So, may I cast a critical eye at my family’s memory? I assume that most of the underlying plastering occurred early on, starting in 1903. Nobody ever claimed that my grandfather was either an artist or an astronomer. To be fair, I am highly skeptical that even an intelligent, ambitious immigrant at age 25, without either political connections or many resources, could have owned a company that had a role in plastering the ceiling in one of the architectural triumphs of that era.

However, I have no doubt that he may have been tangentially involved in the construction of Grand Central Station. Could he have been employed as a plasterer for a large company while still in his twenties? Perhaps.

But could he have had another role? The Irish immigrants of that time, like other immigrant groups, before and since, were an insular community. The Irish in New York in the late 1800s and early 20th century were heavily involved in all aspects of the building trades. New York was a rapidly growing city and construction required little training or skill other than a strong back.

Beneath Manhattan there is an elaborate network of all types of tunnels: sewer, water and train. The construction of these tunnels was dominated by the Irish who became known as the Sandhogs. They got their name from working close to the water and moving into the hard rock. Their early work can be traced to laying the foundations for the Brooklyn Bridge in the 1860s. They toiled in compression chambers on the bed of the East River and some perished from the bends due to ignorance about compressed air and disregard for worker safety by the contractors.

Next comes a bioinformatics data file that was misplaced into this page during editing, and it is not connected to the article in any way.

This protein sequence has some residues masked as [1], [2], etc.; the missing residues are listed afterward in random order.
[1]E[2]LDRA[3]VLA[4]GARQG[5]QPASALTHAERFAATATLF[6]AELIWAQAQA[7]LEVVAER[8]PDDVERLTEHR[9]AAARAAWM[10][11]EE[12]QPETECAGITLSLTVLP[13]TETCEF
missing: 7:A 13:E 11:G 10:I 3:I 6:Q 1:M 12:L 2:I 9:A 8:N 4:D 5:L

The Sandhogs formed one of the earliest unions in the United States and employed some freed slaves after the Civil War. However, the Sandhogs continued to be dominated by the Irish for decades. Working in the tunnels was hard and dangerous work. They had a saying, “A man a mile.” For every mile of tunnel dug, there would be a dead tunnel worker.

So where does all this leave my family memory? Like all memories, time has left us with uncertainty. One can imagine William, in his late twenties or early thirties, with a wife and two small children to support looking for work wherever he could find it. It is reasonable to speculate that the Irish immigrant network funneled many young men into various trades in the construction of Grand Central Station.

What if I could time travel back if only for a day. If I could walk shoulder to shoulder with him beneath the streets of Manhattan in those narrow dusty tunnels. Would I introduce myself to him as his grandson? Would I tell him that because of his work in those tunnels, his grandson was able to walk the corridors of some of the greatest hospitals in the world just above his tunnels? Would I share with him the debt I owe to him? What would he say to me?

Did my grandfather have a role in the plastering of that magnificent ceiling or was he a Sandhog? Does it matter? Like so many of that era, he raised a family that enabled his youngest child to become the first family member to graduate from college and his only grandson to become a surgeon. This much I know to be true. The next time I walk through Grand Central Station, I will look up at that ceiling, stop, think of Grandpa, and my heart will again fill with pride.


Kevin R. Loughlin MD is a retired surgeon. He has an interest in writing both fiction and nonfiction.